CVS commands use a nice progress indication with
"a square moving from left to right and back"
which clearly let's the user know that the command
is executing and not finished yet.
This is helpful, but in many cases more
information could be provided.
For example Add recursively or Commit on a folder
can show a precise progress indication of how many
files and folders were processes out of the total
amount of files and folders.
This is just about percieved performance, not real performance.
To fix that, one would have to add some engine for each command, that
would parse it's output and update the progress bar accordingly. This
is possible (for recursive commands or commands that process more then
one file, it does not have sense for commands processing one file),
but from the implementation point of view this is a time-consuming
task (to do that for all VCS commands). Also, this can make the real
performance only worse.
All pros and cons need to be evaluated, I'm not convinced that this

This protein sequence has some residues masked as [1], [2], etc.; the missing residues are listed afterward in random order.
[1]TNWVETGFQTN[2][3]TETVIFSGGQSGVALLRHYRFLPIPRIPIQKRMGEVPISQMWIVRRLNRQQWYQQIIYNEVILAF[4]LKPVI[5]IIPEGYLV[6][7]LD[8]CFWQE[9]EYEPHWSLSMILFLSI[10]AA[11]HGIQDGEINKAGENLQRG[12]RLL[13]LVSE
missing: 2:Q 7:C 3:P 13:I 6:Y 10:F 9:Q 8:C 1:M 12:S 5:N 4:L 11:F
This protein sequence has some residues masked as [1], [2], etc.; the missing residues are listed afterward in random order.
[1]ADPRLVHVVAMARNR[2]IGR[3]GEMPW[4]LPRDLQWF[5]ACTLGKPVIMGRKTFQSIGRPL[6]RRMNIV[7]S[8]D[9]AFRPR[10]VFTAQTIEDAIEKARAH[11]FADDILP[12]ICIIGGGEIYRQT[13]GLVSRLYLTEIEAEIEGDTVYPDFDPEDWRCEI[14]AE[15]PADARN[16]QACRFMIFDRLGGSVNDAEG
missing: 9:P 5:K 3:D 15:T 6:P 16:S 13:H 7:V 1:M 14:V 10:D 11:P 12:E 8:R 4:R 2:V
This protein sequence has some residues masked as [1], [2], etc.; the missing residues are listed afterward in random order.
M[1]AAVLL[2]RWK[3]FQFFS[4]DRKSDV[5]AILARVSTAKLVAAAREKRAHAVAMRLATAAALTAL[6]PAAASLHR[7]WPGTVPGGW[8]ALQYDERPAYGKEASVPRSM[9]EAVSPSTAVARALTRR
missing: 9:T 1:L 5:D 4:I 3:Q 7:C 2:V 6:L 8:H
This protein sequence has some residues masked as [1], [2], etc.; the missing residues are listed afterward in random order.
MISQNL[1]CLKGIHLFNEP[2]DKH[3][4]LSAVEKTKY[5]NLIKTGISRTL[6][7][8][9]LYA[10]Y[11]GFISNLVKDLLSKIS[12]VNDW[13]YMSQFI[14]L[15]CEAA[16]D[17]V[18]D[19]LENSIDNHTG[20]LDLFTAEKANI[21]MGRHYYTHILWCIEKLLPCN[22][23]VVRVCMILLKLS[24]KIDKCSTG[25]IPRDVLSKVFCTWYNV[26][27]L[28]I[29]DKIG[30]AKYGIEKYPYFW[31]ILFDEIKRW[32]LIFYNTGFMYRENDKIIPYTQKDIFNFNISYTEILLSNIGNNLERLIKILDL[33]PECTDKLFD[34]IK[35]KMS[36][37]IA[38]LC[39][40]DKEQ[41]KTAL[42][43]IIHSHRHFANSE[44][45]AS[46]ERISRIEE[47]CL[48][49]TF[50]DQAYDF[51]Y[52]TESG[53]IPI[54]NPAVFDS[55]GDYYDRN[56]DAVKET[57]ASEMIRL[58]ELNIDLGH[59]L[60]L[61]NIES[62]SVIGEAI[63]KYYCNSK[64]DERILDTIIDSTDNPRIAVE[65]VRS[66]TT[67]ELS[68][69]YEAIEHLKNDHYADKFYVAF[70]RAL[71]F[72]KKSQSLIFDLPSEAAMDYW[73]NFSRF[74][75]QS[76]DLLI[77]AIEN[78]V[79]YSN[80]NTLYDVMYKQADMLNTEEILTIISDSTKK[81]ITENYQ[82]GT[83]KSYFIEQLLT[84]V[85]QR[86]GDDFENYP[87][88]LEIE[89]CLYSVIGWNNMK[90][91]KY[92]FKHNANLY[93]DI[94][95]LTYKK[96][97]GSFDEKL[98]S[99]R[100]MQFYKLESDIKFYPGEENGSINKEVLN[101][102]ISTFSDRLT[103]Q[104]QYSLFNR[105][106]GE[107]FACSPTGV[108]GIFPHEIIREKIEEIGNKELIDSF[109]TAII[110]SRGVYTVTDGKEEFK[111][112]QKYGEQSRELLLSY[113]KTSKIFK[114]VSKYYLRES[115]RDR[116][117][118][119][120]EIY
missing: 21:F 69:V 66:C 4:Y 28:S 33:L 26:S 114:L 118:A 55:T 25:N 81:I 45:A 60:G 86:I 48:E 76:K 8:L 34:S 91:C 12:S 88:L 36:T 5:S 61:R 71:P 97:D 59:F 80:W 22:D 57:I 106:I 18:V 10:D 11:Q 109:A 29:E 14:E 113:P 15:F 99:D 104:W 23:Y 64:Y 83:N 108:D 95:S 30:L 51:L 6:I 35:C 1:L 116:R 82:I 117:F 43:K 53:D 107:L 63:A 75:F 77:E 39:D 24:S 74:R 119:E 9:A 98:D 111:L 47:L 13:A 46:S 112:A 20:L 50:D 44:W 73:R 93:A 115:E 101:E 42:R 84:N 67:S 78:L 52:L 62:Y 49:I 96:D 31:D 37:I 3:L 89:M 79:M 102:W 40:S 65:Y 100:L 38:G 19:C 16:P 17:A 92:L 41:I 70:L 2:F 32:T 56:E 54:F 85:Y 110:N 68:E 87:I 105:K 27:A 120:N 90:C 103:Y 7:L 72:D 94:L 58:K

should be implemented in promotion D.
Sad, pretty sad. Of course that it is all about perception. That's
exactly why we do show splash during startup although it does not make
the start faster. It directly affects usability as the users will
refuse to use product that is not responsive.
I am in favor of a real progress bar wherever possible. In my opinion a progress
bar gives the end user the impression that an automated task goes faster, even
if the implementation of the progress bar actually increases the total task
duration up to ±10%. The other progress bar has just the same function as an
hour glass cursor.
If the exact implementation of a specific bar is too resource intensive it is
always better to implement a less exact bar than no bar at all.
For example (just hypothetical):
If you need to check in 100 files and you want a very exact progress bar, you
need to know a lot of things, like file sizes, network performance, and so on to
make an precise indication. But maybe it is also enough to couple it to the
number of files. This may result in a bumpy progress bar, but nevertheless it'll
be better than none at all.